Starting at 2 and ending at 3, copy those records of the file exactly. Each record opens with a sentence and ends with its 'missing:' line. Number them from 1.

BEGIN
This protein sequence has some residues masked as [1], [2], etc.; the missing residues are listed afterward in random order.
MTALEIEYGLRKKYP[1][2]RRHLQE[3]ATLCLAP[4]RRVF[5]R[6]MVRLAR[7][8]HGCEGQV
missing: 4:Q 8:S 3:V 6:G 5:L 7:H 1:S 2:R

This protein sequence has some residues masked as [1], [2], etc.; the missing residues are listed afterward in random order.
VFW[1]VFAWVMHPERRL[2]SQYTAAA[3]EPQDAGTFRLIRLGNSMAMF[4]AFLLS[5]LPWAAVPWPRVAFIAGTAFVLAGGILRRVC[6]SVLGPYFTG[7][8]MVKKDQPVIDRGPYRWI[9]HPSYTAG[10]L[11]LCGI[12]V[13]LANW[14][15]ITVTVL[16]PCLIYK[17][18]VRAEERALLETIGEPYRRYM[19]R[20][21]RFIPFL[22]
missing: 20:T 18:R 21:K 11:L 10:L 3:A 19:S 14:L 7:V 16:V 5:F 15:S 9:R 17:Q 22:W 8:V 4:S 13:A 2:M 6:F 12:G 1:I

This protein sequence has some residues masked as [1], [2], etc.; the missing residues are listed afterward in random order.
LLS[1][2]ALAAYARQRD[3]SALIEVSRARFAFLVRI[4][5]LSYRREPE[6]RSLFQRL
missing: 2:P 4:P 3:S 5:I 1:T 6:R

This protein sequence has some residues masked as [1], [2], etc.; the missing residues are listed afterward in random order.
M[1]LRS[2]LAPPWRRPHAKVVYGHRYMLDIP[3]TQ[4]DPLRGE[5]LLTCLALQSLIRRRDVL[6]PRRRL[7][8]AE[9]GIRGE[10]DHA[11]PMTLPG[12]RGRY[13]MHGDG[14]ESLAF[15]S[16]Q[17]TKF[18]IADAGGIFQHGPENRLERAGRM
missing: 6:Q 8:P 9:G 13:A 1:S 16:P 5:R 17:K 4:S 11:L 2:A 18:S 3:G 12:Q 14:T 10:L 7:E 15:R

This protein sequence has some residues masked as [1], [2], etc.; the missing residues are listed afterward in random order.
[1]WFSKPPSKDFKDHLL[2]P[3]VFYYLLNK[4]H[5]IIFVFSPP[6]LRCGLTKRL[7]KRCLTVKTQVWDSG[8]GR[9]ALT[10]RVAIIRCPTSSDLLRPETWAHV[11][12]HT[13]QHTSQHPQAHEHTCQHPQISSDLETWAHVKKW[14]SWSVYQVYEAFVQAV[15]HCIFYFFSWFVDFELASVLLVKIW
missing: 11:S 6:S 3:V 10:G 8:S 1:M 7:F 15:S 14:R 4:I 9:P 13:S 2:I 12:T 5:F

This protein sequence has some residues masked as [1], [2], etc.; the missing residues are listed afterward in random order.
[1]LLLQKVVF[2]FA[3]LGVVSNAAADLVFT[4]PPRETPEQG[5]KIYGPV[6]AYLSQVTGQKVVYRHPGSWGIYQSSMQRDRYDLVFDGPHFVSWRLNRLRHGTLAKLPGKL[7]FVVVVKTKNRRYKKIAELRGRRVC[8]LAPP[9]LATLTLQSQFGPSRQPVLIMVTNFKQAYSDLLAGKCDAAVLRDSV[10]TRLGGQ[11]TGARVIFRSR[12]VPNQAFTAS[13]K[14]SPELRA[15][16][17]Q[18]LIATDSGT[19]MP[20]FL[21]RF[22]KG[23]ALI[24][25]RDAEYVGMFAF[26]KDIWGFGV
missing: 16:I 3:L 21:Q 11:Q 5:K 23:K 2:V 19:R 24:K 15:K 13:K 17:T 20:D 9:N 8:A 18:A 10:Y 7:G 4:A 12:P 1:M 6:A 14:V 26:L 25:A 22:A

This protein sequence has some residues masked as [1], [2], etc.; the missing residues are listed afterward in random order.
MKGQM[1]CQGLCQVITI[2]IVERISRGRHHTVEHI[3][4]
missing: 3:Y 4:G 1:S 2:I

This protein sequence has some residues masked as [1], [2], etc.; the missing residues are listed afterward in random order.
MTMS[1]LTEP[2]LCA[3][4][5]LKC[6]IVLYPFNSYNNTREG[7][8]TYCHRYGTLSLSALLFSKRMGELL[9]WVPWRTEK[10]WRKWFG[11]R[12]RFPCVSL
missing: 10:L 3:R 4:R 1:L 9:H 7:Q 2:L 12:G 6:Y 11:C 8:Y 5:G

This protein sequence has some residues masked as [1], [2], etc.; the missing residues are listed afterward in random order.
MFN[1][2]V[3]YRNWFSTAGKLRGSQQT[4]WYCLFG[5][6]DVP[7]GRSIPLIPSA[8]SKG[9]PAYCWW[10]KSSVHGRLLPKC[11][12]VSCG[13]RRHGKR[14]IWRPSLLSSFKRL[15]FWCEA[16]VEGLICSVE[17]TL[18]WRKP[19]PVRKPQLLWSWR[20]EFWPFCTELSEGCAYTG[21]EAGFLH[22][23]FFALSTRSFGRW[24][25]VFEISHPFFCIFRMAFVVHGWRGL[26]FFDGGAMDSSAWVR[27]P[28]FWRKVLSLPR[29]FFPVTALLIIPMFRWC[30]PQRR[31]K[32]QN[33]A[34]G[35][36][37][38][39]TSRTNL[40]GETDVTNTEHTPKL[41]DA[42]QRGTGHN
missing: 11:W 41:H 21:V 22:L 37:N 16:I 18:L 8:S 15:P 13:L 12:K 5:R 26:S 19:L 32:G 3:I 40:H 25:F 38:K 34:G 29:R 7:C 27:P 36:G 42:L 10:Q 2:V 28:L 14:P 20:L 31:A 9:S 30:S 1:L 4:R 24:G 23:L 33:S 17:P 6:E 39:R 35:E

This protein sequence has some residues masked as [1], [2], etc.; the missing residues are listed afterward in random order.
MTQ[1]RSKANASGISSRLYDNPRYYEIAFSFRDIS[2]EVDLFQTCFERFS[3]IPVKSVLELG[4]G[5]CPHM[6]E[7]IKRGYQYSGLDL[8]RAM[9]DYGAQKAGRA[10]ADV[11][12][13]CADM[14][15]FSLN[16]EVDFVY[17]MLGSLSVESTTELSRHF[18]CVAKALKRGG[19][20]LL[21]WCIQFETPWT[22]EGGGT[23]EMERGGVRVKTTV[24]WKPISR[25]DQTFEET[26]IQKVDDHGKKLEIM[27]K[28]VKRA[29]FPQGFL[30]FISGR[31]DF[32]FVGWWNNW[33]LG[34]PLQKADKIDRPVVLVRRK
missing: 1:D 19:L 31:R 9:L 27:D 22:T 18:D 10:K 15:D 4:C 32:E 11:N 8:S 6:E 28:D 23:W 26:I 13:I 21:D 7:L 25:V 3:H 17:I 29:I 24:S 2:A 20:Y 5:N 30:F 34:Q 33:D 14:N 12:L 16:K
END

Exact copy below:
This protein sequence has some residues masked as [1], [2], etc.; the missing residues are listed afterward in random order.
VFW[1]VFAWVMHPERRL[2]SQYTAAA[3]EPQDAGTFRLIRLGNSMAMF[4]AFLLS[5]LPWAAVPWPRVAFIAGTAFVLAGGILRRVC[6]SVLGPYFTG[7][8]MVKKDQPVIDRGPYRWI[9]HPSYTAG[10]L[11]LCGI[12]V[13]LANW[14][15]ITVTVL[16]PCLIYK[17][18]VRAEERALLETIGEPYRRYM[19]R[20][21]RFIPFL[22]
missing: 20:T 18:R 21:K 11:L 10:L 3:A 19:S 14:L 7:V 16:V 5:F 15:S 9:R 17:Q 22:W 8:V 4:S 13:A 2:M 6:F 12:G 1:I

This protein sequence has some residues masked as [1], [2], etc.; the missing residues are listed afterward in random order.
LLS[1][2]ALAAYARQRD[3]SALIEVSRARFAFLVRI[4][5]LSYRREPE[6]RSLFQRL
missing: 2:P 4:P 3:S 5:I 1:T 6:R